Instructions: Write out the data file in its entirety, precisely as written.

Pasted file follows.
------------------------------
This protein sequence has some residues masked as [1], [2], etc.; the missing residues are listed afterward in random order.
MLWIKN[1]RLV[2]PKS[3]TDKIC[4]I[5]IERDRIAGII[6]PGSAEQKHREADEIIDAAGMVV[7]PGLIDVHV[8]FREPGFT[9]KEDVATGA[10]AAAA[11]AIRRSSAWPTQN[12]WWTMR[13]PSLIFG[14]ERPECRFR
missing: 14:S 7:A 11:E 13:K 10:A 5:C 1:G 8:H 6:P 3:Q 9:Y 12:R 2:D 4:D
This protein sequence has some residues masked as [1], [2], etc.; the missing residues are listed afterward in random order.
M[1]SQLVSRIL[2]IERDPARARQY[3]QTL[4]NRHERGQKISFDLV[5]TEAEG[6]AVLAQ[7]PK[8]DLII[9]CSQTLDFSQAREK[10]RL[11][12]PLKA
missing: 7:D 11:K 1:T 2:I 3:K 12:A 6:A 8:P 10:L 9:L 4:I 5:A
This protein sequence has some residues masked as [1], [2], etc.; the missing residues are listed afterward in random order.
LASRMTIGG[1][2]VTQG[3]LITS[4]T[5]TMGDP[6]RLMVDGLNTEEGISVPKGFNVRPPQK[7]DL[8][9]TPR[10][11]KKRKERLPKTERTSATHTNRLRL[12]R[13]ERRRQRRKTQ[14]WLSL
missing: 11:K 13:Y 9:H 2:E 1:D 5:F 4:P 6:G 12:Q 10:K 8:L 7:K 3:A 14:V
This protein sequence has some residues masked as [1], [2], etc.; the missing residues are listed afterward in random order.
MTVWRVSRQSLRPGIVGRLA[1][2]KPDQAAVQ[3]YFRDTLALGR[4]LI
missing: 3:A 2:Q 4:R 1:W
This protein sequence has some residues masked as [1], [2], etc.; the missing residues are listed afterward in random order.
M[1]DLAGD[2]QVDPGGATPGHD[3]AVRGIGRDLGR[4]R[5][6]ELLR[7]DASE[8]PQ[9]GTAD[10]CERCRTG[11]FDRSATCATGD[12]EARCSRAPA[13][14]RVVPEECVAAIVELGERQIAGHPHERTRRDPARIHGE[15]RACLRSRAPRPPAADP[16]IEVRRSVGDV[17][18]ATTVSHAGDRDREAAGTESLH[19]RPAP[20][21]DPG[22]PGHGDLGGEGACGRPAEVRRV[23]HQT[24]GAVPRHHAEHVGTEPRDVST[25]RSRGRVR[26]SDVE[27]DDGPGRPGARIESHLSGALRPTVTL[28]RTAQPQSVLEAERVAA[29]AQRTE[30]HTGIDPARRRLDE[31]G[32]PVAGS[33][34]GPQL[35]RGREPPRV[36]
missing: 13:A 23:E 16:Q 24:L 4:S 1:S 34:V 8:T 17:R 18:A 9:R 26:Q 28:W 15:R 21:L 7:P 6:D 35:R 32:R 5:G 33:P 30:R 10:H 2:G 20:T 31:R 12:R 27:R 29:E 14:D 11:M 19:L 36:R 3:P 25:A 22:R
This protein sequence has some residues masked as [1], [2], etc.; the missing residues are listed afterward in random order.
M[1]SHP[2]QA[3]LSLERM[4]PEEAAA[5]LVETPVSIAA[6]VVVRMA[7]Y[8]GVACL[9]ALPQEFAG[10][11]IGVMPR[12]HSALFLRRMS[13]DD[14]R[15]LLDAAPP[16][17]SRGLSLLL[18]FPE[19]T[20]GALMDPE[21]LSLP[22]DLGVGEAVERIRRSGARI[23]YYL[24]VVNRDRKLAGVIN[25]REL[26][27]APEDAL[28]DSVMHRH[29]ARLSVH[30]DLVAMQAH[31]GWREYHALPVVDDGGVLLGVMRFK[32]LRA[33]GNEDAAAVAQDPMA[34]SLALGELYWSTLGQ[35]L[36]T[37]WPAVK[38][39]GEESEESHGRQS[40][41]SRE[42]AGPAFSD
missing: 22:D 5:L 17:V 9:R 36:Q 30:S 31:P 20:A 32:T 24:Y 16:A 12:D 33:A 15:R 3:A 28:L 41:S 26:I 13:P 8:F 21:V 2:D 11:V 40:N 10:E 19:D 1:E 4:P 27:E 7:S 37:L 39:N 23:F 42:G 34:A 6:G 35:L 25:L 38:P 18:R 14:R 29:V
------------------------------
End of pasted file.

This protein sequence has some residues masked as [1], [2], etc.; the missing residues are listed afterward in random order.
MLWIKN[1]RLV[2]PKS[3]TDKIC[4]I[5]IERDRIAGII[6]PGSAEQKHREADEIIDAAGMVV[7]PGLIDVHV[8]FREPGFT[9]KEDVATGA[10]AAAA[11]AIRRSSAWPTQN[12]WWTMR[13]PSLIFG[14]ERPECRFR
missing: 14:S 7:A 11:E 13:K 10:A 5:C 1:G 8:H 6:P 3:Q 9:Y 12:R 2:D 4:D
This protein sequence has some residues masked as [1], [2], etc.; the missing residues are listed afterward in random order.
M[1]SQLVSRIL[2]IERDPARARQY[3]QTL[4]NRHERGQKISFDLV[5]TEAEG[6]AVLAQ[7]PK[8]DLII[9]CSQTLDFSQAREK[10]RL[11][12]PLKA
missing: 7:D 11:K 1:T 2:I 3:K 12:A 6:A 8:P 10:L 9:L 4:I 5:A
This protein sequence has some residues masked as [1], [2], etc.; the missing residues are listed afterward in random order.
LASRMTIGG[1][2]VTQG[3]LITS[4]T[5]TMGDP[6]RLMVDGLNTEEGISVPKGFNVRPPQK[7]DL[8][9]TPR[10][11]KKRKERLPKTERTSATHTNRLRL[12]R[13]ERRRQRRKTQ[14]WLSL
missing: 11:K 13:Y 9:H 2:E 1:D 5:F 4:P 6:G 12:Q 10:K 8:L 7:K 3:A 14:V
This protein sequence has some residues masked as [1], [2], etc.; the missing residues are listed afterward in random order.
MTVWRVSRQSLRPGIVGRLA[1][2]KPDQAAVQ[3]YFRDTLALGR[4]LI
missing: 3:A 2:Q 4:R 1:W
This protein sequence has some residues masked as [1], [2], etc.; the missing residues are listed afterward in random order.
M[1]DLAGD[2]QVDPGGATPGHD[3]AVRGIGRDLGR[4]R[5][6]ELLR[7]DASE[8]PQ[9]GTAD[10]CERCRTG[11]FDRSATCATGD[12]EARCSRAPA[13][14]RVVPEECVAAIVELGERQIAGHPHERTRRDPARIHGE[15]RACLRSRAPRPPAADP[16]IEVRRSVGDV[17][18]ATTVSHAGDRDREAAGTESLH[19]RPAP[20][21]DPG[22]PGHGDLGGEGACGRPAEVRRV[23]HQT[24]GAVPRHHAEHVGTEPRDVST[25]RSRGRVR[26]SDVE[27]DDGPGRPGARIESHLSGALRPTVTL[28]RTAQPQSVLEAERVAA[29]AQRTE[30]HTGIDPARRRLDE[31]G[32]PVAGS[33][34]GPQL[35]RGREPPRV[36]
missing: 13:A 23:E 16:Q 24:L 4:S 1:S 34:V 8:T 17:R 18:A 9:R 26:Q 28:W 15:R 21:L 7:P 6:D 35:R 32:R 5:G 33:P 30:R 10:H 2:G 20:T 31:R 12:R 27:R 29:E 14:D 11:M 19:L 36:R 3:P 25:A 22:R
This protein sequence has some residues masked as [1], [2], etc.; the missing residues are listed afterward in random order.
M[1]SHP[2]QA[3]LSLERM[4]PEEAAA[5]LVETPVSIAA[6]VVVRMA[7]Y[8]GVACL[9]ALPQEFAG[10][11]IGVMPR[12]HSALFLRRMS[13]DD[14]R[15]LLDAAPP[16][17]SRGLSLLL[18]FPE[19]T[20]GALMDPE[21]LSLP[22]DLGVGEAVERIRRSGARI[23]YYL[24]VVNRDRKLAGVIN[25]REL[26][27]APEDAL[28]DSVMHRH[29]ARLSVH[30]DLVAMQAH[31]GWREYHALPVVDDGGVLLGVMRFK[32]LRA[33]GNEDAAAVAQDPMA[34]SLALGELYWSTLGQ[35]L[36]T[37]WPAVK[38][39]GEESEESHGRQS[40][41]SRE[42]AGPAFSD
missing: 22:D 5:L 17:V 9:R 36:Q 30:S 31:P 20:A 32:T 24:Y 16:A 12:D 33:A 15:R 3:A 28:L 41:S 26:I 13:P 8:F 21:V 2:D 11:V 40:N 10:E 19:D 1:E 4:P 27:E 7:S 37:L 39:N 23:F 42:G 34:A 6:G 35:L 25:L 38:P 18:R 14:R 29:V